WACO, Texas (FOX 44) – Two Killeen men were sentenced today for their roles in armed robberies in Killeen.
26-year-old Roosevelt Jones IV, was sentenced to 20 years in prison and ordered to pay $12,026 in restitution.
Alongside Jones IV, 29-year-old Christopher Teon Fults, was sentenced to 10 years in prison and ordered to pay $9,356 in restitution.
According to court documents, from November 2017 through January 2018, Jones and Fultz robbed
five area merchants at gun point. Jones was also charged with armed robbery of another merchant
in February 2018.
“Those who perpetrate violence among us forfeit their freedom,” said U.S. Attorney Ashley C. Hoff.
“The sentences of Mr. Jones and Mr. Fults are entirely appropriate given their crimes and the harm
to their victims. I commend our law enforcement partners for their hard work and dedication to
“Today’s sentencing sends a clear message that the FBI is committed to working with our local law
enforcement partners to reduce violent crime and ensure every person has the opportunity to live and
work in a safe community,” said FBI Special Agent in Charge Oliver E. Rich Jr., San Antonio Division.
On September 7, 2021, Jones and Fults both pleaded guilty to one count of interference with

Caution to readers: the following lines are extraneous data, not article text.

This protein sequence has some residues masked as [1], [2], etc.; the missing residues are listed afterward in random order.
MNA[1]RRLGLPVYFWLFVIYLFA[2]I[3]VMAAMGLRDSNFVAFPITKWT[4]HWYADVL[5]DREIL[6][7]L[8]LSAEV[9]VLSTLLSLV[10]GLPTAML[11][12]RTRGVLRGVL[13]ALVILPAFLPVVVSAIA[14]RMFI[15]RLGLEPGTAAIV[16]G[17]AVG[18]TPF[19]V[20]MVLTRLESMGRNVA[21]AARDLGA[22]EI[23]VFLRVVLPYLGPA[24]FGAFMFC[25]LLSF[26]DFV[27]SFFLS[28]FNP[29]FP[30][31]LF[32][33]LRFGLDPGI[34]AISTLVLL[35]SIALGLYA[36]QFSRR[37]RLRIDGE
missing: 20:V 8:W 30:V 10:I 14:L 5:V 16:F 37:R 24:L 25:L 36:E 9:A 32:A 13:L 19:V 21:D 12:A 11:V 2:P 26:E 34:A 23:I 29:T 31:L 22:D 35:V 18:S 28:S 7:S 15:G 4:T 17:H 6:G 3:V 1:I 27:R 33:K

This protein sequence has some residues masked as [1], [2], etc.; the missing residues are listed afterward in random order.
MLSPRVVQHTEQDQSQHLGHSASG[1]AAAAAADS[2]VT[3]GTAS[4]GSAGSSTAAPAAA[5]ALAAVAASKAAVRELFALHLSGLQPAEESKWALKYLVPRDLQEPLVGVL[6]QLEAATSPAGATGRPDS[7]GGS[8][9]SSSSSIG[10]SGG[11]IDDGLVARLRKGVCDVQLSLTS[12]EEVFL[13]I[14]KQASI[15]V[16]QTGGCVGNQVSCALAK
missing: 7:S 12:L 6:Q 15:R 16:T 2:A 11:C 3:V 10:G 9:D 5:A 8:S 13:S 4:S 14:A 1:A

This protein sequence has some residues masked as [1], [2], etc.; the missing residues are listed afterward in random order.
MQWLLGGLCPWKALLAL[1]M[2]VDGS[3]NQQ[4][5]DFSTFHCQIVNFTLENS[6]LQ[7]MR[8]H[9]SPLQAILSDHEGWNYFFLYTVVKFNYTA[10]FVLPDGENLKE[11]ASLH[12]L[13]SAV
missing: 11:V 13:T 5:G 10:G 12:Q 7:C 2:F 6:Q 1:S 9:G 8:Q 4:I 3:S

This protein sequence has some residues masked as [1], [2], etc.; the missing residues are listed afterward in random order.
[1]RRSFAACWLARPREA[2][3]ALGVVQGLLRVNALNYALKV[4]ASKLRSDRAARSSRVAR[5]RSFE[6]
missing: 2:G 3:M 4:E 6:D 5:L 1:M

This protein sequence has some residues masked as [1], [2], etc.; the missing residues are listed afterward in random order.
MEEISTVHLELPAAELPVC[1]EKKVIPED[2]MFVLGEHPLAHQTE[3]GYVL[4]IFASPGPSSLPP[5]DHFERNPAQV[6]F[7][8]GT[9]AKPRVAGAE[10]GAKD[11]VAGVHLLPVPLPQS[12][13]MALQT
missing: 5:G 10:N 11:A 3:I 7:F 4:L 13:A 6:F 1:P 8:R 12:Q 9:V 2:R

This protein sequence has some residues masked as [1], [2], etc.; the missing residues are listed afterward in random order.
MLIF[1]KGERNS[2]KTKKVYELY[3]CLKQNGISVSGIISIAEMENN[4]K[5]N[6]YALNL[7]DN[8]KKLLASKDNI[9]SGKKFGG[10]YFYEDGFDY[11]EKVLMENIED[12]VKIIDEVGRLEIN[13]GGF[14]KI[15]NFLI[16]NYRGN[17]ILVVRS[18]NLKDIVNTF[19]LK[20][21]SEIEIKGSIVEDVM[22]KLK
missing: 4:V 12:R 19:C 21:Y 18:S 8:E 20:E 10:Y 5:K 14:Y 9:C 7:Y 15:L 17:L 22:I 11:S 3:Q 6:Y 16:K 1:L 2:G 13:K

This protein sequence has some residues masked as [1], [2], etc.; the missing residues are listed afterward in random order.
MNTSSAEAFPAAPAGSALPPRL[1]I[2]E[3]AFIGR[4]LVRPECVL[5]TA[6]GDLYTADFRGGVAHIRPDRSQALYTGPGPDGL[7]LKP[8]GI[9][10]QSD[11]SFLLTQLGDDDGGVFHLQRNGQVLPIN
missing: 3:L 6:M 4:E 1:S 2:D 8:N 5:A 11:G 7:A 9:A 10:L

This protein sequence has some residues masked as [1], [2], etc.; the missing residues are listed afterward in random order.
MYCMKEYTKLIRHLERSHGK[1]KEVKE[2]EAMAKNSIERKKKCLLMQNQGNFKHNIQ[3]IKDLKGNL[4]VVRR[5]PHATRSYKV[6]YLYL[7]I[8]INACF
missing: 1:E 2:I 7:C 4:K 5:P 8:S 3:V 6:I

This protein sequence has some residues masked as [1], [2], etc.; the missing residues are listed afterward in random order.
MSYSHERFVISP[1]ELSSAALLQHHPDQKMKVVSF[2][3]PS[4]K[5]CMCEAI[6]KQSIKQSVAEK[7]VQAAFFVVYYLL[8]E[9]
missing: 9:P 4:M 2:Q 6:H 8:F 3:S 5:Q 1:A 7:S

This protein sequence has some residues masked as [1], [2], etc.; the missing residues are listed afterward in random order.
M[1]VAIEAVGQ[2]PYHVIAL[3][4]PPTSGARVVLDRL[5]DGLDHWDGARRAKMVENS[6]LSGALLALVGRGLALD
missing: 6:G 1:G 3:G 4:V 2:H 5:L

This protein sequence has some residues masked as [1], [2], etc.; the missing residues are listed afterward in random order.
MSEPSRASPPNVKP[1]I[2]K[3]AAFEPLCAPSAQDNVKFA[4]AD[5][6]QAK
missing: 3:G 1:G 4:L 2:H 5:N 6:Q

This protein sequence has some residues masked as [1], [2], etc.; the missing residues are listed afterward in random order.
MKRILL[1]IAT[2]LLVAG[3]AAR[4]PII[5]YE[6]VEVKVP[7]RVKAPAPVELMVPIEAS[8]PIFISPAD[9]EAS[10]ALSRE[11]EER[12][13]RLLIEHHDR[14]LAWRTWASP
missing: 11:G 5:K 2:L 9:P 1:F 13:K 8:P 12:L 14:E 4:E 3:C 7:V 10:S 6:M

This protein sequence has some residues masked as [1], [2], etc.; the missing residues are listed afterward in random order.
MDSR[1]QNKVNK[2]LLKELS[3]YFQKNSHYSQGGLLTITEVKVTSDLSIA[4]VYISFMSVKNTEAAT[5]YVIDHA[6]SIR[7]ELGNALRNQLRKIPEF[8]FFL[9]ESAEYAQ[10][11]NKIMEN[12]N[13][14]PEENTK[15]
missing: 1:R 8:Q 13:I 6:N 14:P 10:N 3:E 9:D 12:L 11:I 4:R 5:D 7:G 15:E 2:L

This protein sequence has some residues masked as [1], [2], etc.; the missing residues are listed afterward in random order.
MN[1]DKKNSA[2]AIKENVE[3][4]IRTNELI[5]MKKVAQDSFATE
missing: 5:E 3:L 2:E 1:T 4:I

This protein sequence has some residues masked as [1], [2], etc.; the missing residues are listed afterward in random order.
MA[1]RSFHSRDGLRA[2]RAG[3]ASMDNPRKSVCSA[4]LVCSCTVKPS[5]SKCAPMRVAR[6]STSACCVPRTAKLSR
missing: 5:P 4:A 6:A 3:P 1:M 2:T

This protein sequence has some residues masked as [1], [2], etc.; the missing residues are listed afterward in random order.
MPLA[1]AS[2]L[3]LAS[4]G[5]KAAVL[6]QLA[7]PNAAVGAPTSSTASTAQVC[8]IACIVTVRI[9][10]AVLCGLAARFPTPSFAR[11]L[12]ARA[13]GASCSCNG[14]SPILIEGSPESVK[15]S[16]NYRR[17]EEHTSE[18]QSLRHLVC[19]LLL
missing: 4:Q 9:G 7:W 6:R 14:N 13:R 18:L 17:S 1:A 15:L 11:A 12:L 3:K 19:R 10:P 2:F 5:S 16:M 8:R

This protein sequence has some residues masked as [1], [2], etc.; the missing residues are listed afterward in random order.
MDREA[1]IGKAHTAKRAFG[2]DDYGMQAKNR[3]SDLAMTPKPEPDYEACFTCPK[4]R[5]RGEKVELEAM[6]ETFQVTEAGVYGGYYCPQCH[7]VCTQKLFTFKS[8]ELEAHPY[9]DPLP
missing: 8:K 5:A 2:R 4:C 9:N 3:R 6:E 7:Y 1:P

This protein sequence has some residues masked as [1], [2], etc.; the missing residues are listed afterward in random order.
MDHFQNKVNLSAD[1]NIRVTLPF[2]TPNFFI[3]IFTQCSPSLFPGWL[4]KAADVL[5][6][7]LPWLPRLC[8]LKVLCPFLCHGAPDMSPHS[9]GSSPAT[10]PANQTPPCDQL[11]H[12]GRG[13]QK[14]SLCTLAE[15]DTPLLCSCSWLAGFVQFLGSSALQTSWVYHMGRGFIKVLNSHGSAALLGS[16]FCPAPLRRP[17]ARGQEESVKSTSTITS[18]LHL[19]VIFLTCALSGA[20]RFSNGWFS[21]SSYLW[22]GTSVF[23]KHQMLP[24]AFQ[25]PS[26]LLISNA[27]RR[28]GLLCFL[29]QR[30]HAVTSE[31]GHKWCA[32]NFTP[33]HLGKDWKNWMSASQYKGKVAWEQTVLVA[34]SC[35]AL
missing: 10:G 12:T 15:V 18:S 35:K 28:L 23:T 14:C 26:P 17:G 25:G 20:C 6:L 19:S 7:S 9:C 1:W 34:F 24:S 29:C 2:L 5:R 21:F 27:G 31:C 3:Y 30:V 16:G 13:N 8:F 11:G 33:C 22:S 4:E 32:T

commerce by robbery and both have remained in federal custody since their arrests in October 2019.
The FBI Central Texas Violent Crimes Task Force, with assistance from the Temple Police
Department and the Killeen Police Department’s Violent Crime Unit, investigated the case.
Assistant U.S. Attorney Gregory Gloff prosecuted the case.
This case is part of Project Safe Neighborhoods (PSN), a program bringing together all levels of law
enforcement and the communities they serve to reduce violent crime and gun violence, and to make neighborhoods safer for everyone.
On May 26, 2021, the Department launched a violent crime reduction strategy strengthening PSN based on the core principles: fostering trust and legitimacy in our communities, supporting community-based organizations that help prevent violence from occurring in the first place, setting focused and strategic enforcement priorities, and measuring the results.